New York-based jazz trombonist Conrad Herwig is considered one of the world’s complete jazz musicians, atop both the performing and jazz educational fields with an abundance of composer and arranger credits, as well. To date, he has released 20 recordings as a leader in addition to contributing to nearly 200 other recording sessions with some of the most notable artists in jazz. He has performed and recorded with Miles Davis, Joe Henderson, Eddie Palmieri, Tito Puente, Frank Sinatra, Joe Lovano and Tom Harrell, among many others.
Born November 1, 1959, in Lawton, Okla., Herwig is an inductee of that state’s Jazz Hall of Fame. He spent his formative musical years in Hawaii under the aura of jazz icon trombonist Trummy Young, graduating from Punahou High School. The gifted trombonist then went to the University of North Texas, performing as a member of the famed One O’Clock Jazz Lab Band. Later in his career he would complete his studies at Goddard College in Plainfield, Vt., where he received his Bachelor’s of Arts degree in Afro-Caribbean ethnomusicology. Herwig’s formal studies came to a close with a Master of Arts degree in Jazz Studies from Queens College, a branch of City University of New York.
Equally well-versed in the bebop, hard bop and modern jazz musical languages, Herwig’s professional performance career commenced with big band stints with a number of iconic and legendary figures including Clark Terry, Cab Calloway, Buddy Rich, Toshiko Akiyoshi and Mel Lewis. Around that time he also performed and toured with Slide Hampton’s “World of Trombones.” Later, Herwig would work for a number of years with the Frank Sinatra Orchestra. Other important early associations included a stay with bandleader Mario Bauza’s seminal Afro-Cuban Jazz Orchestra, an association that would launch his mastery of the Latin and Latin Jazz genres.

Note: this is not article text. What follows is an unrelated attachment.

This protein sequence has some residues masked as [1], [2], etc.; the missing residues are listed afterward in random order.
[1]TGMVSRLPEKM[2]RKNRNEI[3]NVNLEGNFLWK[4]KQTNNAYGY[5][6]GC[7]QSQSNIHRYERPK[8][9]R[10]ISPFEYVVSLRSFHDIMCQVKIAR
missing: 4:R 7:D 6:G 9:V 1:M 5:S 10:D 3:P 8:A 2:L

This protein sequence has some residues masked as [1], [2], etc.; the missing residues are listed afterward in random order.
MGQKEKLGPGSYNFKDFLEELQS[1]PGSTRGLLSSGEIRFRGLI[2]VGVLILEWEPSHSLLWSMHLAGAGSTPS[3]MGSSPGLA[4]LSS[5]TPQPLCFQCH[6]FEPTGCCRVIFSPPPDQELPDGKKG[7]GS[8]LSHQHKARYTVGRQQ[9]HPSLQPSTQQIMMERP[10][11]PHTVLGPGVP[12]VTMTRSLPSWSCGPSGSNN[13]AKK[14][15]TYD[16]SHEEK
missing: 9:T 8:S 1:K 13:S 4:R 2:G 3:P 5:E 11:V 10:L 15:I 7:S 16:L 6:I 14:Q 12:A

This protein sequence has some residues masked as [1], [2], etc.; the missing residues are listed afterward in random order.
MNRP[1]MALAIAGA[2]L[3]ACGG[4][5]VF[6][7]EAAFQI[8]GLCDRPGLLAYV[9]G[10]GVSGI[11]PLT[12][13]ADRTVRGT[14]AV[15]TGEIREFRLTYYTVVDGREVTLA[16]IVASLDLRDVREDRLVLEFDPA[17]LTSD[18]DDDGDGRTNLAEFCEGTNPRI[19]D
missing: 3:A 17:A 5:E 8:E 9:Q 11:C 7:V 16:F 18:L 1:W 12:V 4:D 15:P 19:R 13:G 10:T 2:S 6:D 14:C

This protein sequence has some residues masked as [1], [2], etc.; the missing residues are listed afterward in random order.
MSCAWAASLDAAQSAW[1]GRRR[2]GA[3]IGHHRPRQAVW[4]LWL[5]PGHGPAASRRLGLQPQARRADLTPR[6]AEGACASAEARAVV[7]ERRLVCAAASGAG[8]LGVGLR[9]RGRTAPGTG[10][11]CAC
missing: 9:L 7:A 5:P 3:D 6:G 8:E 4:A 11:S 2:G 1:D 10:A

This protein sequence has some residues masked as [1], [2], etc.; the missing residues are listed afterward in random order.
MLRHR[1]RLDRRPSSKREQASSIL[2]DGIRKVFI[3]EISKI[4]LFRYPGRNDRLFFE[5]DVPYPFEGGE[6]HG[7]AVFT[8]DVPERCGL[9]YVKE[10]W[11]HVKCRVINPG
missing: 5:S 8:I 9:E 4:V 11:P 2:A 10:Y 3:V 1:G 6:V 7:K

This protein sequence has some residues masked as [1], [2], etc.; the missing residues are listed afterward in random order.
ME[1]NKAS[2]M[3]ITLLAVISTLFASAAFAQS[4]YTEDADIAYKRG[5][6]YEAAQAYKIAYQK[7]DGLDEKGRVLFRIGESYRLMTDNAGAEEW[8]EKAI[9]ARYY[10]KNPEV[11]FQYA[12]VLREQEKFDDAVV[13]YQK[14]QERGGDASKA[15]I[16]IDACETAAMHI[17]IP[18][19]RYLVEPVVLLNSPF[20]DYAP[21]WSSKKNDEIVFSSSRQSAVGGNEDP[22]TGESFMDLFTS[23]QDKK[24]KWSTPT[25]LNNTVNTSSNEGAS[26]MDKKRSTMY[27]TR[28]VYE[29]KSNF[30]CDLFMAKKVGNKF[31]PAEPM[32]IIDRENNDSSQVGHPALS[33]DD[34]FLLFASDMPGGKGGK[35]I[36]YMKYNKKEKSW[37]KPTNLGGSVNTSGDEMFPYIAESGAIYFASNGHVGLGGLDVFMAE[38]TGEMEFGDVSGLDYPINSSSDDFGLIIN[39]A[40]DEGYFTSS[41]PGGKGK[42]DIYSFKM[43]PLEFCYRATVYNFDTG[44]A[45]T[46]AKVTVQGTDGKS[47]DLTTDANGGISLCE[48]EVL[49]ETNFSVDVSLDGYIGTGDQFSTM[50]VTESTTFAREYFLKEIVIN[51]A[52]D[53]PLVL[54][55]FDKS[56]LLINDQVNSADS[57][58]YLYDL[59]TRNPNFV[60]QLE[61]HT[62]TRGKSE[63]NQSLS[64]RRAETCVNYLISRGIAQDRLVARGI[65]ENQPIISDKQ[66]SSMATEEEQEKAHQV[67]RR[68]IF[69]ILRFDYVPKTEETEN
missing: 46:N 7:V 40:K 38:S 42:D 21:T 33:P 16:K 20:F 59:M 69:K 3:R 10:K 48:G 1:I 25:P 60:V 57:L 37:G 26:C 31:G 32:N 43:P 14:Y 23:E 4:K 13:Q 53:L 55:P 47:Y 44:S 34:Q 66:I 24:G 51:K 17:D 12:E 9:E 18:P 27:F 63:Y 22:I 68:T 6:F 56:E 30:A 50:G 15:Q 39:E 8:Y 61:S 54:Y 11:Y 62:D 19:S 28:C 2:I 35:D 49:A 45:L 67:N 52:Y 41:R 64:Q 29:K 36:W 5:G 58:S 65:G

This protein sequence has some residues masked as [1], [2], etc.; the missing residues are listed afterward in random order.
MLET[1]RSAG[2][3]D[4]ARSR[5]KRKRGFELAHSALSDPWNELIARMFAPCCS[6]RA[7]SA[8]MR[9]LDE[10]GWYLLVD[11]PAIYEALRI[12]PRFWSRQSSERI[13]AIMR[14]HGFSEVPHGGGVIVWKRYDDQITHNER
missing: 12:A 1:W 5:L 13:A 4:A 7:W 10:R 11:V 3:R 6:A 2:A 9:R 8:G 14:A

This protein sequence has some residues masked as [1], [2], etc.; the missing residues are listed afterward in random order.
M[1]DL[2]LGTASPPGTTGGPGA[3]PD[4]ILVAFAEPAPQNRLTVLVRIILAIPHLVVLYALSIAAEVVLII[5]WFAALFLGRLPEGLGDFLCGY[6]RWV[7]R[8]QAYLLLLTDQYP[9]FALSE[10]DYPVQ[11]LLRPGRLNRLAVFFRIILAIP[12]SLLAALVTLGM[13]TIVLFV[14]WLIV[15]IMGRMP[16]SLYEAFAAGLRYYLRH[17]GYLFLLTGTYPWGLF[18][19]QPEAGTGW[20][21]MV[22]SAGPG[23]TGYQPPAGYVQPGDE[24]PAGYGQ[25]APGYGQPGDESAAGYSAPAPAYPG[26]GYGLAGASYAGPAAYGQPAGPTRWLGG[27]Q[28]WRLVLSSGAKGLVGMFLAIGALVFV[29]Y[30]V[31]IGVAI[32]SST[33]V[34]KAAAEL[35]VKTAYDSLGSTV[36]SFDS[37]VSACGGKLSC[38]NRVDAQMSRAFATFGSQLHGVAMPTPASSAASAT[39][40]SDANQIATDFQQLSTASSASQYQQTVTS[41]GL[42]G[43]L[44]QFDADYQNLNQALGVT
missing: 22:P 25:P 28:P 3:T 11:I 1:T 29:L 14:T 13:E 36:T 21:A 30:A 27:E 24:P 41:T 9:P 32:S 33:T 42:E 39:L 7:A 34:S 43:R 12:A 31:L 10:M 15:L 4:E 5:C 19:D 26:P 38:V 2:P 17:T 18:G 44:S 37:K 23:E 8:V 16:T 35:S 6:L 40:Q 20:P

As his stock rose in the New York area, he developed associations with a virtual Who’s Who of jazz. Herwig worked with a number of small, mid-sized and large ensembles while continuing to forge a name as a leader. Jazz elders he had already worked with included Red Garland, Dave Liebman and Max Roach; at the same time he attracted Danilo Pérez and David Sanchez in his groups. Herwig’s first release With Every Breath (Ken) arrived in 1987; during the course of the next 10 years he released four additional recordings for the same label.
During the mid-1980s he began a long association with Eddie Palmieri, a musical journey that continues to this day. Herwig also performed regularly as a member of Paquito D’Rivera’s Quintet and larger ensembles such as the Dizzy Gillespie inspired United Nation Orchestra. He also continues his now long-standing affiliation with the Mingus Big Band, where he has served as musical director and contributed as arranger, most notably on the 2008 GRAMMY-nominated Live at the Tokyo Blue Note (Sunnyside).